I mentioned earlier that Peter also wrote his letters to some dispersed Israelites living near the Black Sea (1 Peter 1:2, 3).

It is clear, then, that even in the time of Jesus’ apostles, the whereabouts of the Israelites were well known. They were “lost” only in the sense that they had been cut off from the covenants and so they were “not My people,” as Hosea would say.

New Names

In the eyes of God, the name Israel is a title given to overcomers, that is to say, the remnant of grace. Jacob received that name only after he wrestled with the angel at the age of 98. His descendants were named Israelites in a genealogical sense, but this was conditional. If they failed to live up to the testimony of that name, they could be cast out—which is precisely what happened.

The Israelites who were taken to Assyria soon lost their name, and this was the main reason they were eventually lost. It is important to know that only the Israelites called themselves Israel. The Assyrians called them Gimirri, or Khumri, as seen on the Moabite Stone and the Black Obelisk of Shalmaneser. Here is a picture of the Black Obelisk. It pictures the Israelite king Jehu bowing before the Assyrian king. Jehu is referred to as Bit-Khumri, that is, “son of Omri.” Omri was the Israelite king who set up diplomatic relations with Assyria, and from then on, Assyria referred to Israel as the house of Omri (“Khumri”).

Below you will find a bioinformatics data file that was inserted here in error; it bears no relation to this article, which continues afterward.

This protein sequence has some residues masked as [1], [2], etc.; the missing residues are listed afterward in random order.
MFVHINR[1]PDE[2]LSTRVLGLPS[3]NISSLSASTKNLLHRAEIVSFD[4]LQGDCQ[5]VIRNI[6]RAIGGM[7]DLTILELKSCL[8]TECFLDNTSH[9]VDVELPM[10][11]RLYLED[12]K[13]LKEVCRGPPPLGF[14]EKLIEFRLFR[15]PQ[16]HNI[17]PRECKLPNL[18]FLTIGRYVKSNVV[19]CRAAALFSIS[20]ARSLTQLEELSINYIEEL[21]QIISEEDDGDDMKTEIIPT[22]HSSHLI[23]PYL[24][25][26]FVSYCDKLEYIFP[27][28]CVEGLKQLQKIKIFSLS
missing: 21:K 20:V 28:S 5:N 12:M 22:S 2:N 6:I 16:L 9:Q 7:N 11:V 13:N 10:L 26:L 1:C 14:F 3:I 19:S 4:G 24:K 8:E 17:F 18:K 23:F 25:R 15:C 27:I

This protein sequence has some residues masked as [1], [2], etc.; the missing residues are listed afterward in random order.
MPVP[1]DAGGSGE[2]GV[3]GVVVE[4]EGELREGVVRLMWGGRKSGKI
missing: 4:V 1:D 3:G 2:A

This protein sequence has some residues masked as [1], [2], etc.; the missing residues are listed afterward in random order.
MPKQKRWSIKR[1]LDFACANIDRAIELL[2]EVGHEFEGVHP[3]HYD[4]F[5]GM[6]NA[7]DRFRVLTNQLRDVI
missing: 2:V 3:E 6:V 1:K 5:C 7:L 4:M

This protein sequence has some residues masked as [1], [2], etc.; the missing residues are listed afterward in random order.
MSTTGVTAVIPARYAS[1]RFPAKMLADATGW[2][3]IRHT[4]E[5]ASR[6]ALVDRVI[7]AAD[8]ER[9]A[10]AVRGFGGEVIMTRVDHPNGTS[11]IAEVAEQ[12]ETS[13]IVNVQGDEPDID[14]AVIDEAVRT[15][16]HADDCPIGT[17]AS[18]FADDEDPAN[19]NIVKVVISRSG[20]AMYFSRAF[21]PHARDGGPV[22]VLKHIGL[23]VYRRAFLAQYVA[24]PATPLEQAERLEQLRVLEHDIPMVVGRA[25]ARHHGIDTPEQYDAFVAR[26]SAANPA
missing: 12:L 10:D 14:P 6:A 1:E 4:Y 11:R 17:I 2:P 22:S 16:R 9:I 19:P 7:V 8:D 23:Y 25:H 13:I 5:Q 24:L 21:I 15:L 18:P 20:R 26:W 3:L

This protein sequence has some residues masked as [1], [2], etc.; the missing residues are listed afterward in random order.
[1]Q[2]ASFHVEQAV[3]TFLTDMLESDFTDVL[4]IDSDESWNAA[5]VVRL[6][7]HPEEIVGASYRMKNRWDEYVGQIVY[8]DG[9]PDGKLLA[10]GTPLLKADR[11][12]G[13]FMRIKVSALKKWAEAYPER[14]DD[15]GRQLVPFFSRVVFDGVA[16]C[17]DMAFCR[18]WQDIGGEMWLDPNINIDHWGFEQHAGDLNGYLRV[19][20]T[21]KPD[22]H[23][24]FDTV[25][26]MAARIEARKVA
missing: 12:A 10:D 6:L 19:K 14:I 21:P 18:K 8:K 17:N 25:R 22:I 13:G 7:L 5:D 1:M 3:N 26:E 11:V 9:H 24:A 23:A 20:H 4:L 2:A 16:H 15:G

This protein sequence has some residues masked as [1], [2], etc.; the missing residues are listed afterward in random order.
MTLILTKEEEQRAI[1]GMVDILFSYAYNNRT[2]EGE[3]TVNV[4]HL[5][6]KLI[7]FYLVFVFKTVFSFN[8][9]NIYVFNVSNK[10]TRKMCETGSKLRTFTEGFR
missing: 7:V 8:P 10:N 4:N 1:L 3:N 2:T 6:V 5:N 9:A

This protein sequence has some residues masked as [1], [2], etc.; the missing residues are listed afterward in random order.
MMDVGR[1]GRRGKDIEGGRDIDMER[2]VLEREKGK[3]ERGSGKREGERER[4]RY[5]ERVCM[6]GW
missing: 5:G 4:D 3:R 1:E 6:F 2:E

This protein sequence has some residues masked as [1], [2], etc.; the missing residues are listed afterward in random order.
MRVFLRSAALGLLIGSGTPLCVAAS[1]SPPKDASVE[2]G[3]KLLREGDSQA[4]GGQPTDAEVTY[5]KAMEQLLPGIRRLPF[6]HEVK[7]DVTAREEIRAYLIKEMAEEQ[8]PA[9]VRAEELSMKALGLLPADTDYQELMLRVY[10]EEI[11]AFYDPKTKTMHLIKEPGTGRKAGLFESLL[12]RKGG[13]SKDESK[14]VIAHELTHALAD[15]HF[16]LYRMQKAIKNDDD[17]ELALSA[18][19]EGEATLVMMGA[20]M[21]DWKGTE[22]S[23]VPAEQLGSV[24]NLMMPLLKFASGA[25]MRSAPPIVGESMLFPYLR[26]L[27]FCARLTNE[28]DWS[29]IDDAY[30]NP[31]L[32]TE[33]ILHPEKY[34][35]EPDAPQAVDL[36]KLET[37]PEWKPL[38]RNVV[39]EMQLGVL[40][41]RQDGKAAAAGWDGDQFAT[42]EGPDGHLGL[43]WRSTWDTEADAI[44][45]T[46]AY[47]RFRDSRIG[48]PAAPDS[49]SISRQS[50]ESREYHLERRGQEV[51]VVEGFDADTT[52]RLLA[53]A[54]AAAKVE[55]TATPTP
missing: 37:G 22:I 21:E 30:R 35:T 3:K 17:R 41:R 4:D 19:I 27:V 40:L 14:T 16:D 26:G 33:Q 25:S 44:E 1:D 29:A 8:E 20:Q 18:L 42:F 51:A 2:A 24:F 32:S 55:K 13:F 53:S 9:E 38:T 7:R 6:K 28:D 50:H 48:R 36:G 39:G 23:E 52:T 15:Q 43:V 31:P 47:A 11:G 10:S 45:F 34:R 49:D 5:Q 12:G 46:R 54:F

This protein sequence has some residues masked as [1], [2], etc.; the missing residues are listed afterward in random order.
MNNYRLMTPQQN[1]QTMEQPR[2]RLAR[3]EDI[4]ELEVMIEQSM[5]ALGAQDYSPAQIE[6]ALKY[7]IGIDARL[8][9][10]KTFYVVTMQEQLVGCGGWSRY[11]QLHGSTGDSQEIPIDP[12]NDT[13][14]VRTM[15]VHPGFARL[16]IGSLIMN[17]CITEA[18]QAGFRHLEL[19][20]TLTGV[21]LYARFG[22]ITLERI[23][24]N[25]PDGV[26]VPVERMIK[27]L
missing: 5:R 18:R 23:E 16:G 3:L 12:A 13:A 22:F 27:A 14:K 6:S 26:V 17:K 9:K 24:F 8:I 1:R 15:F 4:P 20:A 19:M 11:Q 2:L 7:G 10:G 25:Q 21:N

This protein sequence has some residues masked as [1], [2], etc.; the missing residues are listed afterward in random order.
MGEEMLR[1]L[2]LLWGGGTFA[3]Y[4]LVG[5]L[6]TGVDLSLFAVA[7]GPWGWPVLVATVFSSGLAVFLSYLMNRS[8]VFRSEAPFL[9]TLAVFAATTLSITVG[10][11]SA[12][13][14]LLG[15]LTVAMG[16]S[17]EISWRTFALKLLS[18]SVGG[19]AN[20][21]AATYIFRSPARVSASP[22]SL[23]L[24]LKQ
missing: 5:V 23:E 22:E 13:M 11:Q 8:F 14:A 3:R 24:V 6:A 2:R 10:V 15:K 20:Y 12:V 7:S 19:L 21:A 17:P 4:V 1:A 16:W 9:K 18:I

After the fall of Assyria, when the Israelites were free to immigrate to any part of the world, many of them migrated into Europe as Khumri, Cymru, Cambrian, Celts and other variations of the name.

The Welsh in Britain still call themselves Cymru to this day.


As we know from history, the Babylonians conquered Assyria (612-607 B.C.), and 70 years later, the Persians conquered Babylon (537 B.C.). Still later, when the Persian king Darius died, he was buried in a tomb in the mountain called Behistun. Over his tomb was a list of all the nations that he ruled. They were listed in three languages. In one language the Israelites were called Gimirri; in another they were called Saka, in another, they were called Sakka.